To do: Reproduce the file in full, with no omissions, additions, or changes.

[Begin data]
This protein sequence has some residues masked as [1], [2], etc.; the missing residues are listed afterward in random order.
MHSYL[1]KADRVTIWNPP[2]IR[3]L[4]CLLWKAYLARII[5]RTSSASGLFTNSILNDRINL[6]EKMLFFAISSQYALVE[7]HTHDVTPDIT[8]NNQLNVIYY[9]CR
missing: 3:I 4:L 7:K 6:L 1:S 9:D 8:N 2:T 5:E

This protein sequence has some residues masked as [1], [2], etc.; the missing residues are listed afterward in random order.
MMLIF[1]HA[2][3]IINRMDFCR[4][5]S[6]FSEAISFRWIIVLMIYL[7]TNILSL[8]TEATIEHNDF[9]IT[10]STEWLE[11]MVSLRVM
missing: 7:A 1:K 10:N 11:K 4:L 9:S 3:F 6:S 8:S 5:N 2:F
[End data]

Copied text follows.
This protein sequence has some residues masked as [1], [2], etc.; the missing residues are listed afterward in random order.
MHSYL[1]KADRVTIWNPP[2]IR[3]L[4]CLLWKAYLARII[5]RTSSASGLFTNSILNDRINL[6]EKMLFFAISSQYALVE[7]HTHDVTPDIT[8]NNQLNVIYY[9]CR
missing: 3:I 4:L 7:K 6:L 1:S 9:D 8:N 2:T 5:E

This protein sequence has some residues masked as [1], [2], etc.; the missing residues are listed afterward in random order.
MMLIF[1]HA[2][3]IINRMDFCR[4][5]S[6]FSEAISFRWIIVLMIYL[7]TNILSL[8]TEATIEHNDF[9]IT[10]STEWLE[11]MVSLRVM
missing: 7:A 1:K 10:N 11:K 4:L 9:S 3:F 6:S 8:S 5:N 2:F